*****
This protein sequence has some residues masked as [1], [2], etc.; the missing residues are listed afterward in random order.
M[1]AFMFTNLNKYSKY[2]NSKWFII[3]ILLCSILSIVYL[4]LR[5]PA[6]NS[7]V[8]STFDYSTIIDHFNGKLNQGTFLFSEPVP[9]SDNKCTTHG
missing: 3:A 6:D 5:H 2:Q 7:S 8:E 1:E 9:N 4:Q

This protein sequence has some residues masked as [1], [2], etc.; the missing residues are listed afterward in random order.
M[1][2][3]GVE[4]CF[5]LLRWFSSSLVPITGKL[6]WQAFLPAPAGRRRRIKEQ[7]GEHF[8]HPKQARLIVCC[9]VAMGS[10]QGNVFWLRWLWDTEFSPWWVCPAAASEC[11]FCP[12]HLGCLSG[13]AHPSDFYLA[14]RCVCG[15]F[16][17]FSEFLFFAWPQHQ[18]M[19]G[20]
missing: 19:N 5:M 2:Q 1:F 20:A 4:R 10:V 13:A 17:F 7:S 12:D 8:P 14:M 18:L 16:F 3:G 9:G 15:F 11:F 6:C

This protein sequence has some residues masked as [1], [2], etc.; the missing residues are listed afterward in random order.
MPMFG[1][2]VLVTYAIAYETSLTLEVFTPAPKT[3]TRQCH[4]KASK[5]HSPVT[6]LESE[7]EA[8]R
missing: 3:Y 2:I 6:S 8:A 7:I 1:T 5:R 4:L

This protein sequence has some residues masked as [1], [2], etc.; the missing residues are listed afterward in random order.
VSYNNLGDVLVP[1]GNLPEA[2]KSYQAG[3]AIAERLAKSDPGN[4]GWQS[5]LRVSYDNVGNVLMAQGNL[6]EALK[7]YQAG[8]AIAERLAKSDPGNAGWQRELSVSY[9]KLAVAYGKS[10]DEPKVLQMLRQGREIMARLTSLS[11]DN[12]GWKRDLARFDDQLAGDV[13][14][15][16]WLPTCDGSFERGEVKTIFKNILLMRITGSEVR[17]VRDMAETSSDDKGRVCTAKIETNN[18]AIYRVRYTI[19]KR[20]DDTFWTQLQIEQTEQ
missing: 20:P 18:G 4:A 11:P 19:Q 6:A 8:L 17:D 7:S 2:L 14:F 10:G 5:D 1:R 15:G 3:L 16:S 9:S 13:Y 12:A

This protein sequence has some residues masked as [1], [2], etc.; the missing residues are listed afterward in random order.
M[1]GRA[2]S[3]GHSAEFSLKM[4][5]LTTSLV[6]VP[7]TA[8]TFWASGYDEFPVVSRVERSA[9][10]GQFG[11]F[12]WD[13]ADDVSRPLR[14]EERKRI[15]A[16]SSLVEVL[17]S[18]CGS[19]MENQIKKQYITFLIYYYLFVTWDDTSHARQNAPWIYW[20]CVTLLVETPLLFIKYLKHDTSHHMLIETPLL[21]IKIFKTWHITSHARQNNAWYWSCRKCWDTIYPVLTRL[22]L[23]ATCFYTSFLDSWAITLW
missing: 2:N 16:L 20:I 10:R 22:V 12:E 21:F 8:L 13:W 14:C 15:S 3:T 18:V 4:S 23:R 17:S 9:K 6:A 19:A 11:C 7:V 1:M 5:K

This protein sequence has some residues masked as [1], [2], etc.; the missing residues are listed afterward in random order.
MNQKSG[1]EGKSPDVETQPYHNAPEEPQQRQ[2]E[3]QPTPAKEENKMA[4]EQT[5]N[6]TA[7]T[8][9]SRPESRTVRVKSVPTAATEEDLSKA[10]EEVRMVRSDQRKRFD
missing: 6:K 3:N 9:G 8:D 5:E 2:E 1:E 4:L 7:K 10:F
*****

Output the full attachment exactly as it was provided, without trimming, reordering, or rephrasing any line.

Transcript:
This protein sequence has some residues masked as [1], [2], etc.; the missing residues are listed afterward in random order.
M[1]AFMFTNLNKYSKY[2]NSKWFII[3]ILLCSILSIVYL[4]LR[5]PA[6]NS[7]V[8]STFDYSTIIDHFNGKLNQGTFLFSEPVP[9]SDNKCTTHG
missing: 3:A 6:D 5:H 2:Q 7:S 8:E 1:E 9:N 4:Q

This protein sequence has some residues masked as [1], [2], etc.; the missing residues are listed afterward in random order.
M[1][2][3]GVE[4]CF[5]LLRWFSSSLVPITGKL[6]WQAFLPAPAGRRRRIKEQ[7]GEHF[8]HPKQARLIVCC[9]VAMGS[10]QGNVFWLRWLWDTEFSPWWVCPAAASEC[11]FCP[12]HLGCLSG[13]AHPSDFYLA[14]RCVCG[15]F[16][17]FSEFLFFAWPQHQ[18]M[19]G[20]
missing: 19:N 5:M 2:Q 1:F 20:A 4:R 10:V 13:A 17:F 7:S 12:D 8:P 14:M 18:L 16:F 3:G 9:G 15:F 11:F 6:C

This protein sequence has some residues masked as [1], [2], etc.; the missing residues are listed afterward in random order.
MPMFG[1][2]VLVTYAIAYETSLTLEVFTPAPKT[3]TRQCH[4]KASK[5]HSPVT[6]LESE[7]EA[8]R
missing: 3:Y 2:I 6:S 8:A 7:I 1:T 5:R 4:L

This protein sequence has some residues masked as [1], [2], etc.; the missing residues are listed afterward in random order.
VSYNNLGDVLVP[1]GNLPEA[2]KSYQAG[3]AIAERLAKSDPGN[4]GWQS[5]LRVSYDNVGNVLMAQGNL[6]EALK[7]YQAG[8]AIAERLAKSDPGNAGWQRELSVSY[9]KLAVAYGKS[10]DEPKVLQMLRQGREIMARLTSLS[11]DN[12]GWKRDLARFDDQLAGDV[13][14][15][16]WLPTCDGSFERGEVKTIFKNILLMRITGSEVR[17]VRDMAETSSDDKGRVCTAKIETNN[18]AIYRVRYTI[19]KR[20]DDTFWTQLQIEQTEQ
missing: 20:P 18:G 4:A 11:P 19:Q 6:A 8:L 17:D 7:S 2:L 14:F 10:G 5:D 1:R 15:G 3:L 16:S 9:S 13:Y 12:A

This protein sequence has some residues masked as [1], [2], etc.; the missing residues are listed afterward in random order.
M[1]GRA[2]S[3]GHSAEFSLKM[4][5]LTTSLV[6]VP[7]TA[8]TFWASGYDEFPVVSRVERSA[9][10]GQFG[11]F[12]WD[13]ADDVSRPLR[14]EERKRI[15]A[16]SSLVEVL[17]S[18]CGS[19]MENQIKKQYITFLIYYYLFVTWDDTSHARQNAPWIYW[20]CVTLLVETPLLFIKYLKHDTSHHMLIETPLL[21]IKIFKTWHITSHARQNNAWYWSCRKCWDTIYPVLTRL[22]L[23]ATCFYTSFLDSWAITLW
missing: 2:N 16:L 20:I 10:R 22:V 12:E 21:F 8:L 13:W 14:C 15:S 3:T 18:V 4:S 23:R 17:S 9:K 6:A 19:A 11:C 7:V 1:M 5:K

This protein sequence has some residues masked as [1], [2], etc.; the missing residues are listed afterward in random order.
MNQKSG[1]EGKSPDVETQPYHNAPEEPQQRQ[2]E[3]QPTPAKEENKMA[4]EQT[5]N[6]TA[7]T[8][9]SRPESRTVRVKSVPTAATEEDLSKA[10]EEVRMVRSDQRKRFD
missing: 6:K 3:N 9:G 8:D 5:E 2:E 1:E 4:L 7:K 10:F